The Japanese government is reportedly looking into web3 innovation to revive its sluggish economy and regain its number one position as global leader in car manufacturing and electronic goods.

Sota Watanabe, the founder of Astar Network and key advisor to the Japanese government's national strategy, told Yahoo Finance UK during an episode of The Crypto Mile that the world was in the age of web3 and the country wanted to stay ahead of the game.

The Astar founder also talked about the country's initiative to become "number one again."

"A lot of the Japanese companies, such as Toyota and Sony, would like to work in web3 and the Japanese government made web3 a national strategy back in September and published a web3 whitepaper," Watanabe.

"So, we are now in the age of web3 and Japan needs to create the Sony of this era, but if we cannot do this, our economy is going to shrink," Watanabe added.

While many policymakers around the world are still wary of crypto integration, Japan is incorporating web3 into its national strategies to provide a boost to the economy, which has been sluggish over recent years.

Japan was once seen globally as a pioneer in car manufacturing and electronic goods. However, it could not offer the world any groundbreaking innovations in the Web2 space. Japan has no homegrown alternative to the US' Google, Meta, and Amazon or China's Tencent, WeChat and Alibaba. Therefore, the country is now exploring the web3 world to ensure it does not miss out on an economic opportunity.

"At one stage Japan was number one, but we are losing right now, and web3 is an opportunity for Japanese companies and as a country," Watanabe added.

However, Watanabe, a member of the Japanese government's web3 task force, said the country will have to overcome domestic obstacles to do so.

"Japanese people are conservative compared to Americans and Europeans, a Japanese company needs to make one successful web3 use-case, so the other companies will feel confident to follow this lead," said Watanabe.

Japanese innovators, who have largely focused on the production of hardware and electronic goods, allowed software designing to take the backseat, said Watanabe, who hopes this will change.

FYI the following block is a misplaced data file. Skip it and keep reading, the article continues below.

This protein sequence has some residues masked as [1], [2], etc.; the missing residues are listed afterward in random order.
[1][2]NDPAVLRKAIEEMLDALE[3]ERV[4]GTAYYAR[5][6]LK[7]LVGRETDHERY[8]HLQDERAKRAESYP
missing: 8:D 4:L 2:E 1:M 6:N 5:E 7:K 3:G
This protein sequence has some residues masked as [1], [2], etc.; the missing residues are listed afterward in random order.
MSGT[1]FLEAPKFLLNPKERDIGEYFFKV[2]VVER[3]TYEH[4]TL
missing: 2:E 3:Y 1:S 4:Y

"As a country Japanese people and Japanese companies need to invest more in software, such as creating web3 platforms on blockchains and with digital wallets," Watanabe said in the interview.

Another factor that the Japanese government will have to consider is the country's aging population. Nearly 29% of Japan's population is over 65 years old, making it the country with the world's fastest-aging population. This complicates the process of finding the right market because most users of web3 products such as Defi, digital wallets and NFTs are from the Gen Z demographic.

Less than one in 20 internet users, between the ages of 55 and 64, own any cryptocurrency, according to a DataPortal report.

"Because of the aging demographic, Japan needs a company, founder or product that makes money outside of Japan to grow the economy, this is what the entire country needs to focus on," Watanabe added.

Ibrahim Ipek, global expansion lead of Japanese company Syfu, also believes Japan is moving in the right direction for web3 innovation.

"Japanese conglomerates have already begun investing in the Japanese web3 ecosystem, which is noteworthy given the downturn in venture capital)investments in other parts of the world," he told Yahoo Finance.

This is a representational image. Web3